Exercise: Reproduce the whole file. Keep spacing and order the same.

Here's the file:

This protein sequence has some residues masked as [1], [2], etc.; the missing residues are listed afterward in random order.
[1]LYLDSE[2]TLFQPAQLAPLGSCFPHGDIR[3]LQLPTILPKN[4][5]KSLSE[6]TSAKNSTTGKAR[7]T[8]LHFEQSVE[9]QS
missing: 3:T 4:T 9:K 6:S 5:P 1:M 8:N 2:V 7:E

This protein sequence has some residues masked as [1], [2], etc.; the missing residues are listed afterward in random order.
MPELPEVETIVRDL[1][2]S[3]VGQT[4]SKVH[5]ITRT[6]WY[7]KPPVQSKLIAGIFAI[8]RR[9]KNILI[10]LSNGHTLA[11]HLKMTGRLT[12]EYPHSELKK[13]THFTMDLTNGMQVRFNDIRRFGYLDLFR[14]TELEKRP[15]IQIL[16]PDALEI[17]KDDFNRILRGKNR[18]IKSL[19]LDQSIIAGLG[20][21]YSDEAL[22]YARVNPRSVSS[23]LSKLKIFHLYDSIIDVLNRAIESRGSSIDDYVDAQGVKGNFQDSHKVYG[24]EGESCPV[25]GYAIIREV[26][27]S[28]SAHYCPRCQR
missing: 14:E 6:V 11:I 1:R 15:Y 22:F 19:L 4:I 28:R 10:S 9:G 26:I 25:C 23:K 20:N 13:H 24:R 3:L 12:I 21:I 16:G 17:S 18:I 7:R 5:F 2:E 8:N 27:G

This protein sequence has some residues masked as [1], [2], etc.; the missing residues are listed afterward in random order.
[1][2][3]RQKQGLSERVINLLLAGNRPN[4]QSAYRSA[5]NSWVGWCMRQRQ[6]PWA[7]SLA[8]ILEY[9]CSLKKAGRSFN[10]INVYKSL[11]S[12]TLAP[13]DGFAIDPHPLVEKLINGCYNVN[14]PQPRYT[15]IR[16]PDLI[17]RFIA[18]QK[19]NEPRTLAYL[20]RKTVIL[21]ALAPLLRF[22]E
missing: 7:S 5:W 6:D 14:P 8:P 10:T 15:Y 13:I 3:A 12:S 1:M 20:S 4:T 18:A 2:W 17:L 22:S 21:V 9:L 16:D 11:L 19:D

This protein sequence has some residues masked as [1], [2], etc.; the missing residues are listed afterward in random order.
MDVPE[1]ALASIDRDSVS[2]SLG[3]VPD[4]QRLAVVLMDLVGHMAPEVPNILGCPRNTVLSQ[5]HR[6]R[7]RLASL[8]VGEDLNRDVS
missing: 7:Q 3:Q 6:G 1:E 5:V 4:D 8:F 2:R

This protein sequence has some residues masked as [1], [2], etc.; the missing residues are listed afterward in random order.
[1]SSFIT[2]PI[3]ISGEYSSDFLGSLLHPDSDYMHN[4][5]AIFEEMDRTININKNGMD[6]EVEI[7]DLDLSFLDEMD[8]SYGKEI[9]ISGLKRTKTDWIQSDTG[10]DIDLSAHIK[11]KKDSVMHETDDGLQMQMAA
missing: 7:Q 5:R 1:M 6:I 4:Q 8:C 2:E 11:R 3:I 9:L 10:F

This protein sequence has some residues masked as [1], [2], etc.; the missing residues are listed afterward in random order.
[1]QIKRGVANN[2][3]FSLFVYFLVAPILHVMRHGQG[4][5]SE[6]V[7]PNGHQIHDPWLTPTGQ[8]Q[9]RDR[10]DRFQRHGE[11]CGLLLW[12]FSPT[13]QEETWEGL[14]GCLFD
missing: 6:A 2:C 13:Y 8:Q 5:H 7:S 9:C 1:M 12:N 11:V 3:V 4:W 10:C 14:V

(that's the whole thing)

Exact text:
This protein sequence has some residues masked as [1], [2], etc.; the missing residues are listed afterward in random order.
[1]LYLDSE[2]TLFQPAQLAPLGSCFPHGDIR[3]LQLPTILPKN[4][5]KSLSE[6]TSAKNSTTGKAR[7]T[8]LHFEQSVE[9]QS
missing: 3:T 4:T 9:K 6:S 5:P 1:M 8:N 2:V 7:E

This protein sequence has some residues masked as [1], [2], etc.; the missing residues are listed afterward in random order.
MPELPEVETIVRDL[1][2]S[3]VGQT[4]SKVH[5]ITRT[6]WY[7]KPPVQSKLIAGIFAI[8]RR[9]KNILI[10]LSNGHTLA[11]HLKMTGRLT[12]EYPHSELKK[13]THFTMDLTNGMQVRFNDIRRFGYLDLFR[14]TELEKRP[15]IQIL[16]PDALEI[17]KDDFNRILRGKNR[18]IKSL[19]LDQSIIAGLG[20][21]YSDEAL[22]YARVNPRSVSS[23]LSKLKIFHLYDSIIDVLNRAIESRGSSIDDYVDAQGVKGNFQDSHKVYG[24]EGESCPV[25]GYAIIREV[26][27]S[28]SAHYCPRCQR
missing: 14:E 6:V 11:I 1:R 15:Y 22:F 19:L 4:I 28:R 10:S 9:G 26:I 25:C 23:K 20:N 13:H 24:R 3:L 12:I 21:I 16:G 17:S 18:I 7:R 5:F 2:E 8:N 27:G

This protein sequence has some residues masked as [1], [2], etc.; the missing residues are listed afterward in random order.
[1][2][3]RQKQGLSERVINLLLAGNRPN[4]QSAYRSA[5]NSWVGWCMRQRQ[6]PWA[7]SLA[8]ILEY[9]CSLKKAGRSFN[10]INVYKSL[11]S[12]TLAP[13]DGFAIDPHPLVEKLINGCYNVN[14]PQPRYT[15]IR[16]PDLI[17]RFIA[18]QK[19]NEPRTLAYL[20]RKTVIL[21]ALAPLLRF[22]E
missing: 7:S 5:W 6:D 14:P 8:P 10:T 15:Y 13:I 3:A 12:S 1:M 20:S 4:T 18:A 2:W 17:L 22:S 21:V 9:L 16:D 11:L 19:D

This protein sequence has some residues masked as [1], [2], etc.; the missing residues are listed afterward in random order.
MDVPE[1]ALASIDRDSVS[2]SLG[3]VPD[4]QRLAVVLMDLVGHMAPEVPNILGCPRNTVLSQ[5]HR[6]R[7]RLASL[8]VGEDLNRDVS
missing: 7:Q 3:Q 6:G 1:E 5:V 4:D 8:F 2:R

This protein sequence has some residues masked as [1], [2], etc.; the missing residues are listed afterward in random order.
[1]SSFIT[2]PI[3]ISGEYSSDFLGSLLHPDSDYMHN[4][5]AIFEEMDRTININKNGMD[6]EVEI[7]DLDLSFLDEMD[8]SYGKEI[9]ISGLKRTKTDWIQSDTG[10]DIDLSAHIK[11]KKDSVMHETDDGLQMQMAA
missing: 7:Q 5:R 1:M 6:I 4:Q 8:C 2:E 11:R 3:I 9:L 10:F

This protein sequence has some residues masked as [1], [2], etc.; the missing residues are listed afterward in random order.
[1]QIKRGVANN[2][3]FSLFVYFLVAPILHVMRHGQG[4][5]SE[6]V[7]PNGHQIHDPWLTPTGQ[8]Q[9]RDR[10]DRFQRHGE[11]CGLLLW[12]FSPT[13]QEETWEGL[14]GCLFD
missing: 6:A 2:C 13:Y 8:Q 5:H 7:S 9:C 1:M 12:N 11:V 3:V 4:W 10:C 14:V